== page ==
For we are still steeped in a colonial way of thinking – the idea that we have the right and duty to deliver justice anywhere in the world. And the government is banking on this structural double standard, this outlook.
It has also relied on the fact that, since Vietnam, there are no longer pictures nor stories of the killings caused by our bombing. No individuals under the bombs. No evidence of murders. Not even statistics.
On the other hand, the consequences of the November 13 attacks « at home » were documented extensively – stories of survivors, emergency crews, firefighters and police officers were sought out, recorded, broadcast continuously on every TV channel, printed in every newspaper. Then, once all the news stories and eyewitness reports dried up, they published the pictures of the dead and their life stories. Two months later, commemorations began.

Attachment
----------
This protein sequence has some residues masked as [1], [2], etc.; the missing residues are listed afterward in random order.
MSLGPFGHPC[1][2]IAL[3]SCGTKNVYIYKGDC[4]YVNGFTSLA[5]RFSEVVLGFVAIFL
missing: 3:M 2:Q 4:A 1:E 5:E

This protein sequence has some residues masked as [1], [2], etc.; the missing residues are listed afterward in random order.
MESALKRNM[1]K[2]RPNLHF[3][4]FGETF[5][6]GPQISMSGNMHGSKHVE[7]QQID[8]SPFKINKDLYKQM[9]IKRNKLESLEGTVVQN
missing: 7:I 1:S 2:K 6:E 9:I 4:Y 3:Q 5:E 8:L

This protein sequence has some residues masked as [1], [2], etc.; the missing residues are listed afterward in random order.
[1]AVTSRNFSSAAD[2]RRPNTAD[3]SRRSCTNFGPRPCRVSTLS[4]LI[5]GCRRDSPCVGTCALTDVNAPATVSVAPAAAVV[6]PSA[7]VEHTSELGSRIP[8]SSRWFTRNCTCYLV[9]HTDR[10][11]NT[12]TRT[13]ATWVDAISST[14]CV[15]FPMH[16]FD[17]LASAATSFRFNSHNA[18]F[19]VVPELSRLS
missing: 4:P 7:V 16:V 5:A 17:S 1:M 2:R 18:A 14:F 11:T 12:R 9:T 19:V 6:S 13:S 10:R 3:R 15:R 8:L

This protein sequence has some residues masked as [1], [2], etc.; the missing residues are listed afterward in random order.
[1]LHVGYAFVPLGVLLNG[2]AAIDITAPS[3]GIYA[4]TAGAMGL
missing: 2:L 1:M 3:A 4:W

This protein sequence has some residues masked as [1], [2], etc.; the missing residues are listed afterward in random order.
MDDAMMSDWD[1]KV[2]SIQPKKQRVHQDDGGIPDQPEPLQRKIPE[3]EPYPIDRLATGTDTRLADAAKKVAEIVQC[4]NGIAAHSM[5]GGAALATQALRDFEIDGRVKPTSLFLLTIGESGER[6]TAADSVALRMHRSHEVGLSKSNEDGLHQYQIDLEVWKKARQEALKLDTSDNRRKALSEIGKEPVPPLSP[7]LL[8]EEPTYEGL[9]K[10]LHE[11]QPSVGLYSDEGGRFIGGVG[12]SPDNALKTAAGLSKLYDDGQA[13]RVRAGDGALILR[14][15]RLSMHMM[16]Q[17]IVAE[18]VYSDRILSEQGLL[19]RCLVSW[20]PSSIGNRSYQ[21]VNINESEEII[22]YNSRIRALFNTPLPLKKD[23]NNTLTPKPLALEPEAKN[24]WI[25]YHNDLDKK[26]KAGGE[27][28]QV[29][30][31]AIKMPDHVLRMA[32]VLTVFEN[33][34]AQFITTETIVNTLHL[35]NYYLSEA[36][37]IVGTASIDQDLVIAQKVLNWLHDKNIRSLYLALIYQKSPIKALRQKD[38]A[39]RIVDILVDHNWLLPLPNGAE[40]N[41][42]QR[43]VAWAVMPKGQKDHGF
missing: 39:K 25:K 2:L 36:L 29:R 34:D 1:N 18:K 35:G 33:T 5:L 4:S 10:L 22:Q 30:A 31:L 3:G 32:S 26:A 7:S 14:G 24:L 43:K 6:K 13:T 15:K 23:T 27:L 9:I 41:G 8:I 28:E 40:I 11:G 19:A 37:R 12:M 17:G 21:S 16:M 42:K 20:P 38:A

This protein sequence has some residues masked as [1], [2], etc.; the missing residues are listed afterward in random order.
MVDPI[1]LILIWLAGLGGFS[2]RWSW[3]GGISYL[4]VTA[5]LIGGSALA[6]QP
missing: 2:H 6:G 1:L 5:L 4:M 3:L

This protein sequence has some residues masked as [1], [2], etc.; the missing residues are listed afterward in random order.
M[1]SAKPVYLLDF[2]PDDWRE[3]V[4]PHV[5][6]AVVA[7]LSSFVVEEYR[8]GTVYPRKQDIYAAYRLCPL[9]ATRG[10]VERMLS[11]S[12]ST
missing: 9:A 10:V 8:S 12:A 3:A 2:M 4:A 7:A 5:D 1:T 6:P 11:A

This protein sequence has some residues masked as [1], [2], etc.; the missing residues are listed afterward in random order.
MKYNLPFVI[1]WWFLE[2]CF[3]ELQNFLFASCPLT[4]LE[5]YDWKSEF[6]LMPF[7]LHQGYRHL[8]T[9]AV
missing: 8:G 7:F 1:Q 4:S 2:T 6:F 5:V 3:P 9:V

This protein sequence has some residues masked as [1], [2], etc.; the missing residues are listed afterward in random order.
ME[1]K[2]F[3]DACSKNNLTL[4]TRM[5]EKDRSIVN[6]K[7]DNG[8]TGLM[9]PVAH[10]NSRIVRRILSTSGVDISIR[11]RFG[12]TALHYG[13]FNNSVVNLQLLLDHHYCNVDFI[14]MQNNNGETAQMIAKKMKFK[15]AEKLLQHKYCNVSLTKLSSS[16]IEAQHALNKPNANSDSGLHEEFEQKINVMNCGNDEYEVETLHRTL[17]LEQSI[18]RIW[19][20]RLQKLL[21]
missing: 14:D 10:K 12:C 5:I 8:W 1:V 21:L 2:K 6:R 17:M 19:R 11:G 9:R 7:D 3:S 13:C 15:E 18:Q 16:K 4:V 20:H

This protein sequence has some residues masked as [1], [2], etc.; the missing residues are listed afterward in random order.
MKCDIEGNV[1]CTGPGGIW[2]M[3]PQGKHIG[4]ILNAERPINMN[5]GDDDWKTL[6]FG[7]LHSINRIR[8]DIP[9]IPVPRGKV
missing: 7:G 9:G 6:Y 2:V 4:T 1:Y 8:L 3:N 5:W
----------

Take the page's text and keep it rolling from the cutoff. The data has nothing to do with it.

A whole country was occupied, fascinated and mesmerized by the narrative of this violence, to which heart-rending new details were relentlessly added. There was an overwhelming feeling that we owed something to the dead, those poor dead whose lives we could not save. Like those who witnessed their deaths and wondered aloud why they had been spared, we experienced survivors’ guilt. The spirit of revenge, which requires no invitation, arose. And despite warnings against equating the killers with all Moslems, the spirit of « If it is not you, then it must be your brother” resurfaced, exacerbating an already thriving post-colonial racism.
Opening Statement, January 15, 2016 at an anti-war meeting held in Paris.
Ouverture du meeting contre la guerre du 15 janvier 2016, à Paris.